Ben Glover is head of social policy at the think tank Demos.

Aveek Bhattacharya: ‘Hunt’s reticence on public investment is Reeves’ opportunity’

“Between the spring budget and autumn statement, Jeremy Hunt has done far more than Liz Truss or Kwasi Kwarteng ever did to advance a genuine supply-side conservative agenda.  Today’s statement prioritised driving up business investment, alongside moves to relax planning regulations. The national insurance cut and benefits changes, combined with already announced childcare expansion are all efforts to get more people working.

“That leaves Rachel Reeves to explain how her ‘modern supply-side’ approach would be different. The obvious philosophical disagreement is in their view of the state.

“Today, Hunt said that the reason the US, Germany and France are more productive than us is because they invest more – but he was careful to restrict that claim to the private sector. In fact, his announcements today imply lower public sector investment.

“More generally, the planned squeeze on public services suggests he sees them as draining rather than contributing to the economy. That is most apparent when it comes to education and skills – £50 million on pilot apprenticeship schemes does not suggest a strong commitment to human capital.

“That’s an opportunity for Labour – but would, like public investment more broadly, come with a fiscal price tag attached.”

Aveek Bhattacharya is the interim director of the Social Market Foundation think tank.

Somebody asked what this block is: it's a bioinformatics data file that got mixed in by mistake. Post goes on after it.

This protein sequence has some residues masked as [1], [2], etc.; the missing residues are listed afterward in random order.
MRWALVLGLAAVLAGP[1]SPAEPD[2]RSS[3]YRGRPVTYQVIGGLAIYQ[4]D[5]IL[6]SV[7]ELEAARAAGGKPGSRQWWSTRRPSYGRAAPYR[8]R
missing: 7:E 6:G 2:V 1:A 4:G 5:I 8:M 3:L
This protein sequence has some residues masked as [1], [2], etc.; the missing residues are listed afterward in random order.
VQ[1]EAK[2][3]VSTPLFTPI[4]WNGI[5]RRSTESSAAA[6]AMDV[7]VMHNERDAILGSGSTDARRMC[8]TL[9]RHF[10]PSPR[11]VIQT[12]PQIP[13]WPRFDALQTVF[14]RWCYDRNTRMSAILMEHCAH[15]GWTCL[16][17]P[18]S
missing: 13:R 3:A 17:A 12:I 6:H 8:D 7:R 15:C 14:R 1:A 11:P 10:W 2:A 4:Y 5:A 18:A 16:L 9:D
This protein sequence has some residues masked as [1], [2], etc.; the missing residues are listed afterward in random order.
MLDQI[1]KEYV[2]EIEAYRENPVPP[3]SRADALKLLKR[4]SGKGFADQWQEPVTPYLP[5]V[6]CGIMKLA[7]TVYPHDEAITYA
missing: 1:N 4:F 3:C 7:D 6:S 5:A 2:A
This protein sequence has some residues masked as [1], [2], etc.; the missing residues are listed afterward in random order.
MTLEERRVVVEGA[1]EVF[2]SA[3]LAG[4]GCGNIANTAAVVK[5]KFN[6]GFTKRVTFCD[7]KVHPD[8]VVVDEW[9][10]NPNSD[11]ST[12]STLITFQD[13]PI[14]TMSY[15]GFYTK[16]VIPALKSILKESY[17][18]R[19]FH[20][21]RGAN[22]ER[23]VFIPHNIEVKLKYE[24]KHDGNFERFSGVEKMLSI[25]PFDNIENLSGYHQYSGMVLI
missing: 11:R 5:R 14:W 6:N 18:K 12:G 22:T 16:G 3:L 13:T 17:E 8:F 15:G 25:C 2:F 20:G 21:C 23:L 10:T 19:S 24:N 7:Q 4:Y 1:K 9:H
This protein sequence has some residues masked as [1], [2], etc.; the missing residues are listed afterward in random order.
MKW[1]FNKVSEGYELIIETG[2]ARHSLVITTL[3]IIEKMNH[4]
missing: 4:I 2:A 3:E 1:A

Cat Hobbs: ‘Reeves should explain New Labour public spending helped boost growth’

“Rachel Reeves’ statement ‘A healthy nation is critical to a healthy economy’ was better than anything in the Autumn Statement itself. Reeves described how our ‘public services are on their knees’ after being ‘trashed’ by the Tories, and implied (though could have said more clearly) that you can’t have a strong economy without strong public services in general.

“But if she is going to rely on the growth record of the Tony Blair government, she should explain that this was achieved off the back of excellent, well-funded public services.

“Reeves seems to expect voters to simply trust that the NHS is safer in Labour hands. We demand more – funding for the NHS that matches comparable countries (£40 billion extra a year to match France, £73 billion more to match Germany, according to the Health Foundation) and the reinstatement of our NHS as a fully public service after years of wasteful privatisation.

“While the Chancellor bizarrely (and ironically, in the context of energy bills) managed to bring ‘Sid’ from Thatcher’s British Gas sell off adverts into his speech, Reeves failed to challenge the way privatisation has ripped off the British public again and again.

“We can’t make the nation healthy again without properly funded public services working for people not profit.”

Cat Hobbs is director of campaign group We Own It.

Mathew Lawrence: ‘Breaking free from stagnation needs Labour to hold its nerve’

“The fundamental political fact from today’s announcement is clear: the UK is on course to suffer the biggest reduction in real living standards since records began in the 1950s. Insecurity is the norm, incomes squeezed, the public sector stripped to the bone, and productivity stagnant.

“The Shadow Chancellor is right to say Britain cannot afford more of the Tories’ broken economic model. But breaking free from stagnation and inequality will require Labour holding its nerve.

“Ambitious public investment, rebalancing power at work, a public housebuilding revolution; the Tories are attacking Labour here exactly because these measures are what would bring meaningful change to how the economy operates and for who.

“With today drawing the election battlelines more clearly, it is time for Labour to be clear which side they are on.”

Mathew Lawrence is director of the think tank Common Wealth.